How a West Chester University Professor Uses Weird Science to Entertain and Educate
Oné Pagán's lessons have covered everything from mantis shrimp eyesight to killer snails.
Photo By Tessa Marie Images.
Oné Pagán sees it as the ultimate challenge faced by any college professor: Holding the interests of students who in many cases don’t want to be there. It’s nothing personal. His students seem to like him. For most, however, his “Basic Biological Sciences for Non-Majors” course at West Chester University is a way to satisfy the school’s science requirement. “I’ve got to keep them entertained as well as educated,” says Pagán.
To do so, he punctuates his 45-minute lectures with “Are you with me?” “How cool is this?” and “Make sense?” as he paces back and forth and scans the crowd for nods. He spices his explanations of complicated biological processes with memorable examples like a solar-powered sea slug that’s part plant and part animal. Explaining the way plants get energy from the sun, he asked the students to imagine going out onto the campus, raising their arms and saying, “Let’s make lunch.”
A short walk from the lecture hall, in his office/lab, Pagán indulges his other side. A serious scholar who’s been published in the International Journal of Developmental Biology, he also relishes forays into the world of popular science—like his latest book, Strange Survivors: How Organisms Attack and Defend in the Game of Life.
An odyssey through some of the strangest nooks and crannies in the animal kingdom, it introduces creatures like the electric catfish, a scorpion whose two venoms are utilized based on how seriously it’s threatened, flatworms that can generate entire new bodies from a severed fragment and snails that hunt fish. “I like explaining science,” he says, taking a container of flatworms from his lab refrigerator.
Pagán, 54, was a high school teacher and lab technician in Puerto Rico before coming to the United States in 2000 to get his doctorate in pharmacology from Cornell University. He joined the West Chester faculty 14 years ago.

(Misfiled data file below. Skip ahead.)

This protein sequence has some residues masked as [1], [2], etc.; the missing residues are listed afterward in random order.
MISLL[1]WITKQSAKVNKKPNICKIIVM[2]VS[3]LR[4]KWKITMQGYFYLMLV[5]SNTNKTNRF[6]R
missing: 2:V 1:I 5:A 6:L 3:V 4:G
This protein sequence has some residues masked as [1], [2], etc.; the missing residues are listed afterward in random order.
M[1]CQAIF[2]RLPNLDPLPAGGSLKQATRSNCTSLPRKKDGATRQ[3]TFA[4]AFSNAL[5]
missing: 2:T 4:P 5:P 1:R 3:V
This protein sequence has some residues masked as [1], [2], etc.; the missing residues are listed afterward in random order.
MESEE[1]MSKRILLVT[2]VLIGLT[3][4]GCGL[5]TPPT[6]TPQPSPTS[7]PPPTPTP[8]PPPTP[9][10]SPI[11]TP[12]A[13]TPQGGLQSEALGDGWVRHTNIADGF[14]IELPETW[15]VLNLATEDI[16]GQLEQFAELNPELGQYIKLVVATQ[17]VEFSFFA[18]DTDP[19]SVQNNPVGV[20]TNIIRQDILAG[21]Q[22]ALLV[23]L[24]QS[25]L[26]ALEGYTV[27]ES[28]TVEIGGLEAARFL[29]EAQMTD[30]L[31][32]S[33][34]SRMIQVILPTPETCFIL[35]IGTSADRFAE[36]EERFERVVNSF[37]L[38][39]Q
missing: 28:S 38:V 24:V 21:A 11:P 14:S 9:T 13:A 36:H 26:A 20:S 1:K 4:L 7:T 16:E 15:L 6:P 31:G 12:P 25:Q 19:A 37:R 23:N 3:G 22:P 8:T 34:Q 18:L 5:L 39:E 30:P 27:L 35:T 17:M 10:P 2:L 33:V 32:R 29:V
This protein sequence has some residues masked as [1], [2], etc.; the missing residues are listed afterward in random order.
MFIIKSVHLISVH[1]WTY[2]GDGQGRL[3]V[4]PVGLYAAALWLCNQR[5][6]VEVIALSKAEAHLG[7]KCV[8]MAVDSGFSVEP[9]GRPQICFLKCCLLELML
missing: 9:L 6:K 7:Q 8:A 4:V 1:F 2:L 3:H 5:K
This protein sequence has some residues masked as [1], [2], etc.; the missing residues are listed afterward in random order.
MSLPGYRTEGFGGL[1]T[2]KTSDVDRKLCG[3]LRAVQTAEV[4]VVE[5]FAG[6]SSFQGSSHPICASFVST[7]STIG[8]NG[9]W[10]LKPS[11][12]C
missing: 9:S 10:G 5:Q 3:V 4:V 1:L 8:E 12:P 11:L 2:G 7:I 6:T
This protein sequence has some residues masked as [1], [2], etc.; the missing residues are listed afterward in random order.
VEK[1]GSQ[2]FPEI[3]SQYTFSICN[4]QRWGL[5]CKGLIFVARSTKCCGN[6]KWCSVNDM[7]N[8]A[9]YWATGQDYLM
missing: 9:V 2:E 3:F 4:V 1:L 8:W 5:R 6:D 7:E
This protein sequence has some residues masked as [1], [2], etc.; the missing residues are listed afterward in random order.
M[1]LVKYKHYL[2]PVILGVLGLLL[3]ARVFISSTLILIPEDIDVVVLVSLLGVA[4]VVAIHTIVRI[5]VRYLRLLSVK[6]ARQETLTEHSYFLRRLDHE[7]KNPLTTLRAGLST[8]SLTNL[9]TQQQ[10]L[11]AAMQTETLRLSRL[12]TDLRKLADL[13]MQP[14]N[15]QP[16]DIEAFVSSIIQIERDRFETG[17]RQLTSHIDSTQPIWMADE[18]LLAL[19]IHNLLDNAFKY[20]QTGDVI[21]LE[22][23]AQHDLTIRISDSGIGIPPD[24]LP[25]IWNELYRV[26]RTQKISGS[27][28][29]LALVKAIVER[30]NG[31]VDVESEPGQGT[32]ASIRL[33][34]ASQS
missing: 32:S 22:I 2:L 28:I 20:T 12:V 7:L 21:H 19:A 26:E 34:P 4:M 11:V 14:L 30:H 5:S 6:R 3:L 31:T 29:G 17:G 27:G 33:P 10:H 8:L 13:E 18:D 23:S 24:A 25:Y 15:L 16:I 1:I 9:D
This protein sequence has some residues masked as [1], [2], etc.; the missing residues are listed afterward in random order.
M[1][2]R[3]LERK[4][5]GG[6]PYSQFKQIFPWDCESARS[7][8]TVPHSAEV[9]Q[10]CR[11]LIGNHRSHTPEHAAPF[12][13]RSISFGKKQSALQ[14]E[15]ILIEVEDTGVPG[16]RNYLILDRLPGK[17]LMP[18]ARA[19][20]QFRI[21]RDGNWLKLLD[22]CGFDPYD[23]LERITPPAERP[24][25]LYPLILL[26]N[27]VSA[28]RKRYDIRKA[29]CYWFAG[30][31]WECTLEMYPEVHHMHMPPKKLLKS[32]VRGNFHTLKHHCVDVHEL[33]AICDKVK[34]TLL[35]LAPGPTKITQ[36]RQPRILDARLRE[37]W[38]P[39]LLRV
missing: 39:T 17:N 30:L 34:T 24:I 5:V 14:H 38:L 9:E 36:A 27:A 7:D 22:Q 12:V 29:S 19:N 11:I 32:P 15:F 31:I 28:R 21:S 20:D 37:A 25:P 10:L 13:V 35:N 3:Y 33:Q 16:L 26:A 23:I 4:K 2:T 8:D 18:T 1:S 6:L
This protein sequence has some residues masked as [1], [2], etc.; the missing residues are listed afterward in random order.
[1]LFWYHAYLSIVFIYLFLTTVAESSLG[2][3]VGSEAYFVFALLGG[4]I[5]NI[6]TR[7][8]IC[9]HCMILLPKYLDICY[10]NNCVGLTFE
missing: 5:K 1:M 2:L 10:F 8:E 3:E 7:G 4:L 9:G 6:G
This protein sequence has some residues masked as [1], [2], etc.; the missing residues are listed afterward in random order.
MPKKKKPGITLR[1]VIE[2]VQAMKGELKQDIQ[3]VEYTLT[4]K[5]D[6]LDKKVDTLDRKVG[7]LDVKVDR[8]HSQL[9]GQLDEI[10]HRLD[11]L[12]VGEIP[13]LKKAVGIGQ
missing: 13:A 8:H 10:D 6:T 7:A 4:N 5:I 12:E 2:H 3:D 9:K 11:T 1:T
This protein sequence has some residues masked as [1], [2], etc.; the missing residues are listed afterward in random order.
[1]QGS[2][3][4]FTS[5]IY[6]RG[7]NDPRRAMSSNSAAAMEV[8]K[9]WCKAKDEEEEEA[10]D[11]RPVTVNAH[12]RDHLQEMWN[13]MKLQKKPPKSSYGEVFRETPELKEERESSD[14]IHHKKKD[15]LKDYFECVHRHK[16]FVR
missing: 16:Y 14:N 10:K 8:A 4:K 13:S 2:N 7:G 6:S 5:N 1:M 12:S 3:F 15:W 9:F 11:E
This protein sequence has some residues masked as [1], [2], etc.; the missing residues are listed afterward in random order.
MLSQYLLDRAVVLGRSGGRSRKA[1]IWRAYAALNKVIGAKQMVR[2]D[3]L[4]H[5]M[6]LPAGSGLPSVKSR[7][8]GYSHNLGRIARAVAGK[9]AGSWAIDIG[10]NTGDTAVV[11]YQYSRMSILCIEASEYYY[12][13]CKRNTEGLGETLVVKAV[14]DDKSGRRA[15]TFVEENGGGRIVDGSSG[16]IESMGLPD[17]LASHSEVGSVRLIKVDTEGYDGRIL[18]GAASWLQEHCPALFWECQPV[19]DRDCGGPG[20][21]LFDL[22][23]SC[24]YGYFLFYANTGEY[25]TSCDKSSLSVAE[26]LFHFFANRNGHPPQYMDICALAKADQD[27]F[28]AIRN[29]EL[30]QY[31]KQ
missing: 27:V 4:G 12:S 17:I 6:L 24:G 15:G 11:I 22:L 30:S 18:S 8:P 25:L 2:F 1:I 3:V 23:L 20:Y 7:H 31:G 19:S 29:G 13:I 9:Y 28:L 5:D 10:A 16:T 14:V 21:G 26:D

Almost a decade ago, Pagán began to “toy with the idea of writing a popular science book.” Though he also acknowledges that it’s easier to “sell science to a scientist.”
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The result was 2014’s The First Brain: The Neuroscience of Planarians, published by Oxford University Press intended for lay audiences as well as scientists. Planarians are all-stars of the lab world because their reactions to addictive drugs are strikingly similar to the reactions of humans. So they’re quite useful in research on addiction—and perhaps in the long run, for Alzheimer’s and brain damage from accidents.
Pagán came up with the idea for Strange Survivors while brainstorming with an editor at Dallas-based BenBella Books. “They liked the idea of defensive strategies in nature,” he says.
All animals—including humans—have defensive strategies to help them survive at least long enough to reproduce. But those strategies must evolve over time. As an example of why what seems esoteric may be relevant, he notes the increasingly urgent struggle of humans against antibiotic-resistant diseases. “We do not have to choose between wonder and practicality with nature,” Pagán says in the book’s introduction. “We can certainly have both.”
Among the fun facts in Strange Survivors:
• A male platypus becomes venomous only during mating season, when he may need to drive off sexual rivals.
• The mantis shrimp—a somewhat ill-tempered underwater creature that’s neither mantis nor shrimp—can perceive 100 million colors, a capacity about 100 times that of humans.
• The venom of a species of poisonous snail is so complex that when its component parts are separated and injected into mice brains, the effects are as varied as paralysis, sleeplessness, compulsive grooming and scratching.
• The “zombie powder” once used to induce temporary comas during some Caribbean voodoo ceremonies may have used a toxin found in several varieties of marine life.
“He makes connections with the outside world,” says Emily Migueis, a WCU nursing major who took Pagán’s class.
“It’s cool,” says another former student, French major Emily Gaughan. “He makes it interesting.”
Such reactions to Pagán’s class are typical, according to biology department chair Giovanni Casotti. “He gets young people excited about why we’re here, how we fit into the ecosystem, about how we fit into the biosphere,” says Casotti. “That’s hard for a lot of faculty to do.”
Pagán’s forthcoming book, Drunk Flies and Stoned Dolphins: A Trip Through the World of Animal Intoxication, is due out from BenBella Books in mid-2020. It details how young dolphins will sometimes pass a hapless toxic puffer fish around, perhaps to get high on its venom, like teens passing around a joint. And male fruit flies who’ve been unsuccessful in gaining sexual satisfaction are more likely to prefer fermented fruit so they become intoxicated.
In that respect, Pagán says, “they’re not so different from us.”